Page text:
By Gabriel Monte
CNJ staff writer
The heat is on. And according to the National Weather Service, it's about to get hotter after reaching 97 degrees Monday.
Albuquerque National Weather Service forecaster Amanda Martin says a high pressure system that has settled on the Texas Panhandle will help bring temperatures eight to 12 degrees above normal.
According to the National Weather Service website, high temperatures will range between 97 and 98 degrees in Clovis and between 99 and 100 degrees in Portales this week.
For local businesses, the heat hasn't made an impact on foot traffic, yet. Though, business owners say the heat has affected when shoppers come.
Randy Hudson, owner of Randy's Bootshop on Main Street in Clovis, says foot traffic in the downtown area has been the same, though he noticed more shoppers walking earlier or later in the day.
However, he said foot traffic may drop if temperatures remain high.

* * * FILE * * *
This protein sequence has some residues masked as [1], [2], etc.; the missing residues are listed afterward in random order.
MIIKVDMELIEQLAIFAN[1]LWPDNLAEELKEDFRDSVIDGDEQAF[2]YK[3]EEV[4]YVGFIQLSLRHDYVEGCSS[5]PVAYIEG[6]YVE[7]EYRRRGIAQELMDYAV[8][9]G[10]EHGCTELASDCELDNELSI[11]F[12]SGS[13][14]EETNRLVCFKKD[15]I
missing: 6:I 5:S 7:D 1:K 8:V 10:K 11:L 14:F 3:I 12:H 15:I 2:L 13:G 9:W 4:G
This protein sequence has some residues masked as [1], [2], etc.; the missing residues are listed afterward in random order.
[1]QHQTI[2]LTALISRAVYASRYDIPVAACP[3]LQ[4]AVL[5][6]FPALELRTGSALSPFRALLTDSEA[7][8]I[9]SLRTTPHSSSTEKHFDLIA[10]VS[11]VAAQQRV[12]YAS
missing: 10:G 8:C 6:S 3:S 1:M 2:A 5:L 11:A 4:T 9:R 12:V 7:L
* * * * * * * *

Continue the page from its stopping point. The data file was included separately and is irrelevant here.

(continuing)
"After it's hot a few days in a row, then it bothers a lot of people," he said.
For Ian Mountjoy, owner of Do Drop In, the heat has boosted sales of cold items.
"Any of the days that are 95 and up, we see a lot more ice coffees and milk shakes," he said.
Kristin Moore, an employee at Exhibit A antique shop on Main Street in Clovis, says sales and air-conditioning have helped keep the store busy.
"I think you get more (customers) if they have a cool spot to retreat to," she said.
Wes Reeves Xcel Energy spokesman, said the utility will be watching power consumption among as it nears its peak-load season.
He said power consumption begins its ascent in June and peaks in the first week of August then tapers off as the school year starts.
Power consumption so far has averaged about 5,500 megawatts for its 17,000 customer accounts in West Texas and Eastern New Mexico.
"I would imagine by the end of this week we'll be much higher than 5,500 megawatts in the whole area,
He said usage has been down from last year. Last year power demands reached a record level at 5,936 megawatts. Sunday's usage was at 5,470 megawatts.
But he said the utility will be able to meet power demands if usage increases.
"We definitely have the resources to meet the need as long as everything is running as it should run."